Cover reveal – my second book for 2013

I mentioned last week that I had two books being published this year within a few weeks of each other. It’s the way writing goes, sometimes. Books written at different times end up chasing each other. It’s not the first time it’s happened.

TrainsTunnelsBridges_LargeAs well as my large-scale Illustrated History of New Zealand, I’ve also written a short history of New Zealand’s iconic railway locomotives and engineering – one of my interests – sold exclusively through Whitcoulls, New Zealand’s largest book chain. Trains, Tunnels, Bridges: Icons of Our New Zealand Rail History. Here’s the cover.

Wright_Railway Book WhitcoullsLike all my transport books, it flows from my interest in the field – which, for me, isn’t about listing serial numbers or spouting locomotive statistics like Arthur Putey on a platform at Paddington.  What I write about is the intersection between technology and society. In short – what locomotives and all the apparatus of rails, tunnels, bridges and rolling stock have meant to New Zealanders. Opening, inevitably, with our very first and most spectacular railway project  - the effort, during the late 1850s, to drive a tunnel through the wall of a volcano and so link Lyttleton to Christchurch.

The book is on the shelves in Whitcoulls this week. Here it is on the plinth in the middle of their Lambton Quay shop, alongside a Windows 8 manual and a cookbook. Where they had a Weta-supplied Nazgul last year as part of a Hobbit promotion. Which to me makes it pretty cool.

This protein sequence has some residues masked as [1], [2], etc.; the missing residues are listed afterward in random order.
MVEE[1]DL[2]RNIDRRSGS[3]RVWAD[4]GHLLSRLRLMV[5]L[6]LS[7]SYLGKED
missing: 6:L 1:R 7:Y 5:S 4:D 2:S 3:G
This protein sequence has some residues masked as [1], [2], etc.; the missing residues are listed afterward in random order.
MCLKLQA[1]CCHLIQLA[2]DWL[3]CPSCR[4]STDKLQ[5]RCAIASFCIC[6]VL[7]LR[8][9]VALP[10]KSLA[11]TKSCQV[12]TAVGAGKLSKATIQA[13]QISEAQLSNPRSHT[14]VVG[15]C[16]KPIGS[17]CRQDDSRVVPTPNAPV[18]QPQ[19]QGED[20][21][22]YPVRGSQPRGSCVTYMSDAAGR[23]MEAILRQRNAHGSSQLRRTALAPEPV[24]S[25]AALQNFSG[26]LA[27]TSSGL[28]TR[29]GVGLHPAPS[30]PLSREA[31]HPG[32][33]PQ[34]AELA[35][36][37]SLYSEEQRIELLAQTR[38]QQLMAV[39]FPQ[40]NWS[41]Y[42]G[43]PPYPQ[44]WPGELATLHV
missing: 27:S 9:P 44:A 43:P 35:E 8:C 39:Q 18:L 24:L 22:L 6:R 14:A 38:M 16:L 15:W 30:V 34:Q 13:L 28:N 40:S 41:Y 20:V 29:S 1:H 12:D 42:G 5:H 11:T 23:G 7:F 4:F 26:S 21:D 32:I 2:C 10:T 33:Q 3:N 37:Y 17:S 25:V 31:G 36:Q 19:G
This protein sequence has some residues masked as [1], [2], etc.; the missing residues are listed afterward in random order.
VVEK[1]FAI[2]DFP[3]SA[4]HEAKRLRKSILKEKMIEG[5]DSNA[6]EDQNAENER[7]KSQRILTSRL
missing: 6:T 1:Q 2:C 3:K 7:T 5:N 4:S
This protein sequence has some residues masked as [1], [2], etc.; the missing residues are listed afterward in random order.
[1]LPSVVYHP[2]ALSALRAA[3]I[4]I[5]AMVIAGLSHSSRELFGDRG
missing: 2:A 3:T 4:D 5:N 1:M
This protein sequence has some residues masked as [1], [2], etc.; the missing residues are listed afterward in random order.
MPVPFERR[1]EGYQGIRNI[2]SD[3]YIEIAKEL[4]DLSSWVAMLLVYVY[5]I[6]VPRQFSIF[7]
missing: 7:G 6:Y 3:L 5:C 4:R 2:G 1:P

Copyright © Matthew Wright 2013

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15 comments on “Cover reveal – my second book for 2013

  1. athenahm says:

    The cover looks splendid, Matthew. Cheers to your book, I hope it is popular.

  2. Stuart Young says:

    Nice one Matthew. How many of those do you need to sell before it pays back the time and effort writing it?

  3. Congrats, Matthew. I love Lyttleton, so far away now.

  4. Great looking cover, Matt. I love the topic. Sometimes I think we, in the US, should revitalize our rail system.

    • Thanks. Yeah, it’s a fascinating area. I have much the same sentiments about our rail system. It’s seen better days – was privatised as a monopoly in 1993 just when it needed major re-investment. None was done, and the state purchased the teetering edifice back in 2007 to stop it failing. Something like a billion dollars now has to be spent to bring it back up to scratch. Part of the problem is ours is a narrow gauge system – 3’6″ gauge with severe gradients, tight curves and heavy restrictions on what can be run, so high-speed trains are out of the question.

      Man, it would be wonderful to have the Heinlein system, though – the one from Starman Jones with supersonic bullet trains whipped along by what seemed to be a kind of linear magnetic accelerator..

  5. lidipiri says:

    Love the cover. And, ah, what an absolute rush it must be to see your name in print. I love railways by the way. My country had one of the first railway systems in South America. A train that burns wood for fuel and that still runs now. :)

  6. Many congratulations Matthew. It looks like an excellent piece of research and I’m sure that it will do very well.

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